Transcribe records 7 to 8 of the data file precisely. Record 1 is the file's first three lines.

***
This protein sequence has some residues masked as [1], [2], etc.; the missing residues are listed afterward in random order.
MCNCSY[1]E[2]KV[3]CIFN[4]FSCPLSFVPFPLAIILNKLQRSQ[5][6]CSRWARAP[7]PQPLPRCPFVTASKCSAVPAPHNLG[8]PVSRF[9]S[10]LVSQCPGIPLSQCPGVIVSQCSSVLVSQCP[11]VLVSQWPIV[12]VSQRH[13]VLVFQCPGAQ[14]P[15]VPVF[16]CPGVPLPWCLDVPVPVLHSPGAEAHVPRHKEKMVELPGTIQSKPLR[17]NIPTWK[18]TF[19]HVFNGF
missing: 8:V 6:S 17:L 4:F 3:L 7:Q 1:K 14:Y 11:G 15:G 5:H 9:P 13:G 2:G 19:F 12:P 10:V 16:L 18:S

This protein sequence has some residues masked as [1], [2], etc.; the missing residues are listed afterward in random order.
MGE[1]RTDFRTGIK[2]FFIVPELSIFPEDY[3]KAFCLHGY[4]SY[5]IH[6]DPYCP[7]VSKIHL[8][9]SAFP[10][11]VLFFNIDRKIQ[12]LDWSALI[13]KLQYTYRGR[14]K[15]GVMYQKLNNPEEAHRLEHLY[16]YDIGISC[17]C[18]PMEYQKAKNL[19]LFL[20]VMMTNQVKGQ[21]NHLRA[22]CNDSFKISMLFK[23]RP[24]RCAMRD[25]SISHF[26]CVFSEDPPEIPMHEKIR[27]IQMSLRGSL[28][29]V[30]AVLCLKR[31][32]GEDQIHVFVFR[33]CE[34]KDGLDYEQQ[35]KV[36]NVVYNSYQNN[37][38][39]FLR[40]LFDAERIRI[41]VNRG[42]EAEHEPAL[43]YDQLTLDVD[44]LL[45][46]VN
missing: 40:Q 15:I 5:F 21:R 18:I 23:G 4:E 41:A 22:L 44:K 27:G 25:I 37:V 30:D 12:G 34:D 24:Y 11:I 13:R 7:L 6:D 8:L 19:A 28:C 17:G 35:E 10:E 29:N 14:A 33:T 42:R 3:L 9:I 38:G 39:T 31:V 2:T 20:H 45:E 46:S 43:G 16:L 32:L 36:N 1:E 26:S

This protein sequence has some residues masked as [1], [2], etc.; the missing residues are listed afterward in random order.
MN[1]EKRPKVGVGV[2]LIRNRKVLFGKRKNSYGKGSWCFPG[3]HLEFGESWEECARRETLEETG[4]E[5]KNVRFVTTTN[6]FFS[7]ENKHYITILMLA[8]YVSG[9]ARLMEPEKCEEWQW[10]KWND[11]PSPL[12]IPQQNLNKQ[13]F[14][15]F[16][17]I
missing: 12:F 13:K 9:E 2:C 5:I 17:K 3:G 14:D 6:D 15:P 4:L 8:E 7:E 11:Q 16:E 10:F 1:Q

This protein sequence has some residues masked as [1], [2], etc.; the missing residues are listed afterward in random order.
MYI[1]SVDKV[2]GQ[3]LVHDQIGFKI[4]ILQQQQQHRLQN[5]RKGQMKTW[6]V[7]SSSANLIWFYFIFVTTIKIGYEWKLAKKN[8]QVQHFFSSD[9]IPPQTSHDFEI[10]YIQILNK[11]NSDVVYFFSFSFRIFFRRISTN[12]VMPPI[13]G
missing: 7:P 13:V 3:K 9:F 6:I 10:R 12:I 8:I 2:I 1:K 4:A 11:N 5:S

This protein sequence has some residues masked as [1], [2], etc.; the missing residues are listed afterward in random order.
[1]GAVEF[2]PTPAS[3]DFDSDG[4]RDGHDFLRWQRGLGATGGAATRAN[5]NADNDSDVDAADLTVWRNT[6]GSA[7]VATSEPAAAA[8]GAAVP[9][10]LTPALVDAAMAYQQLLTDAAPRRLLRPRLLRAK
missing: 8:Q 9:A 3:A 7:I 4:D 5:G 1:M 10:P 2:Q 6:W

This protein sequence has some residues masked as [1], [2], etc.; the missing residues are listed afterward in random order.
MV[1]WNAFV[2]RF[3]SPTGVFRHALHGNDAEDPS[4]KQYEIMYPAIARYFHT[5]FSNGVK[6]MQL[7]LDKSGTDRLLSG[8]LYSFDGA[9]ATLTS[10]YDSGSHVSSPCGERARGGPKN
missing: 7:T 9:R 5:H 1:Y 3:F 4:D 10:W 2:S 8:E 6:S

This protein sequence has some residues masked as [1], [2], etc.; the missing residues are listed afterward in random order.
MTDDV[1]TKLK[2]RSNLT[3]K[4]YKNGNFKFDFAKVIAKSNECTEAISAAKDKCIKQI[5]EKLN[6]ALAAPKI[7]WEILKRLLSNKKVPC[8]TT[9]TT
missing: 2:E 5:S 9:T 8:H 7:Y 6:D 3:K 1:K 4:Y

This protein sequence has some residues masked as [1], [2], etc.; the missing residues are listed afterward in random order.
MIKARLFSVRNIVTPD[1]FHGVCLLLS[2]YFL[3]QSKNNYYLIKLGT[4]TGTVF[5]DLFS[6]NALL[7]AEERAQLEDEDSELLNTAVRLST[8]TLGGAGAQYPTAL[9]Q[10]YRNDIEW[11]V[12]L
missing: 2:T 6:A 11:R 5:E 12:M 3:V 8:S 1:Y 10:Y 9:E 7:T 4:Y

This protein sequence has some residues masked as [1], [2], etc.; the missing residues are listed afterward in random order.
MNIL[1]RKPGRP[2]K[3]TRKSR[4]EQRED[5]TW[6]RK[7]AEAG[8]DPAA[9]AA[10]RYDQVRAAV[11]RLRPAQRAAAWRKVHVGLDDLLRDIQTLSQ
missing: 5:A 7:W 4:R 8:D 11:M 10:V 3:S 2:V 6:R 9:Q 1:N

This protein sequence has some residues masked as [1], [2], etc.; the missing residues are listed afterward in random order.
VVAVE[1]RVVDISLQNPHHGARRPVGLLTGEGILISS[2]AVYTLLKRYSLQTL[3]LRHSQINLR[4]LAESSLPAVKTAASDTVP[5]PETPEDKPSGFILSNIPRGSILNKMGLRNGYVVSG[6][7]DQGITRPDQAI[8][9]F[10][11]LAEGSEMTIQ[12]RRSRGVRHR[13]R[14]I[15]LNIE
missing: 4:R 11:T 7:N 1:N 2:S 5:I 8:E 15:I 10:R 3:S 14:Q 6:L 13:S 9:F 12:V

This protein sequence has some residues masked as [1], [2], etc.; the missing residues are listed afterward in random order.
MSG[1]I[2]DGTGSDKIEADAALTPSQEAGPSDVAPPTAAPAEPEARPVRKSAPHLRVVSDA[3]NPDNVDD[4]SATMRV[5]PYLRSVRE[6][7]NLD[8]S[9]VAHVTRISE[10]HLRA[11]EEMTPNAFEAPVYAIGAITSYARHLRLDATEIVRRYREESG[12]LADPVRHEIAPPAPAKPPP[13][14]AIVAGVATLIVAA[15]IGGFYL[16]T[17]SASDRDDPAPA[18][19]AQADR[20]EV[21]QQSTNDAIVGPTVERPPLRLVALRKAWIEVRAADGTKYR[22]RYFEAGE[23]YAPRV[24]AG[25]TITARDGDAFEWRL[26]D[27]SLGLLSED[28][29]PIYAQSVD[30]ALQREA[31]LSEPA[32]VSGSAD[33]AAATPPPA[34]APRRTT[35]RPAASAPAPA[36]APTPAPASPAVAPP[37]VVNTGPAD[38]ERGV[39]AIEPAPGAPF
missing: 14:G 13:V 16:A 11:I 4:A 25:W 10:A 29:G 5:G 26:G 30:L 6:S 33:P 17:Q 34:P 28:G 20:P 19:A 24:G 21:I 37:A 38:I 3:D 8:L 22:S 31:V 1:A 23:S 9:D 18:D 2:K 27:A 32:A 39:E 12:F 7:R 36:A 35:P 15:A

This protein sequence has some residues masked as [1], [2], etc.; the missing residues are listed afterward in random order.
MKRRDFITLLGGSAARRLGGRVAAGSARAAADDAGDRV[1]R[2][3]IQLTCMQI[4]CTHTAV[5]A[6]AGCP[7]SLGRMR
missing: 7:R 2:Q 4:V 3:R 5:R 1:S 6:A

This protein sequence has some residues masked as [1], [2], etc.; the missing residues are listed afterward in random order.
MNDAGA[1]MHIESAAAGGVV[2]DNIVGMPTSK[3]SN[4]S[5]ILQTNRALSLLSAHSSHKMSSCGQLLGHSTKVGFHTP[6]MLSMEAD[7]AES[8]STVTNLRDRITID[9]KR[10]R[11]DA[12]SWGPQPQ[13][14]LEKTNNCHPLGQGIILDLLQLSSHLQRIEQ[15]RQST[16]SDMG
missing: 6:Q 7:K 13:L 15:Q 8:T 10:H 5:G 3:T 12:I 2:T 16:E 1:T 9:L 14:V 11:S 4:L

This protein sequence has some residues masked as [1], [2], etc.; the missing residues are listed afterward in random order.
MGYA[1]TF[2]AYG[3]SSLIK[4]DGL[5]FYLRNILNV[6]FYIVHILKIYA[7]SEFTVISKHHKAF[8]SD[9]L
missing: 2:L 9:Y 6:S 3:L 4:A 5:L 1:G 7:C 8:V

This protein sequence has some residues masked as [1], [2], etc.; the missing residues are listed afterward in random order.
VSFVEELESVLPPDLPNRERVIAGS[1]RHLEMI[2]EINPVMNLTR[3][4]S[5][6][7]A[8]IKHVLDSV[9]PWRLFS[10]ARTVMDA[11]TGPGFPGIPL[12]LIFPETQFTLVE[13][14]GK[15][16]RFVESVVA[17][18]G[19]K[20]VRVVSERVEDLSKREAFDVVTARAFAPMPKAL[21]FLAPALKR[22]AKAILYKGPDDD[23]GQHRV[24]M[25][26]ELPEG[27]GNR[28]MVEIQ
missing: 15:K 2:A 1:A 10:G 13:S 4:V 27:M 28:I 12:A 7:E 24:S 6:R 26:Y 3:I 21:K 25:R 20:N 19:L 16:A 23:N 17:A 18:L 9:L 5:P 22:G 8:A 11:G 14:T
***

This protein sequence has some residues masked as [1], [2], etc.; the missing residues are listed afterward in random order.
MTDDV[1]TKLK[2]RSNLT[3]K[4]YKNGNFKFDFAKVIAKSNECTEAISAAKDKCIKQI[5]EKLN[6]ALAAPKI[7]WEILKRLLSNKKVPC[8]TT[9]TT
missing: 2:E 5:S 9:T 8:H 7:Y 6:D 3:K 1:K 4:Y

This protein sequence has some residues masked as [1], [2], etc.; the missing residues are listed afterward in random order.
MIKARLFSVRNIVTPD[1]FHGVCLLLS[2]YFL[3]QSKNNYYLIKLGT[4]TGTVF[5]DLFS[6]NALL[7]AEERAQLEDEDSELLNTAVRLST[8]TLGGAGAQYPTAL[9]Q[10]YRNDIEW[11]V[12]L
missing: 2:T 6:A 11:R 5:E 12:M 3:V 8:S 1:Y 10:Y 9:E 7:T 4:Y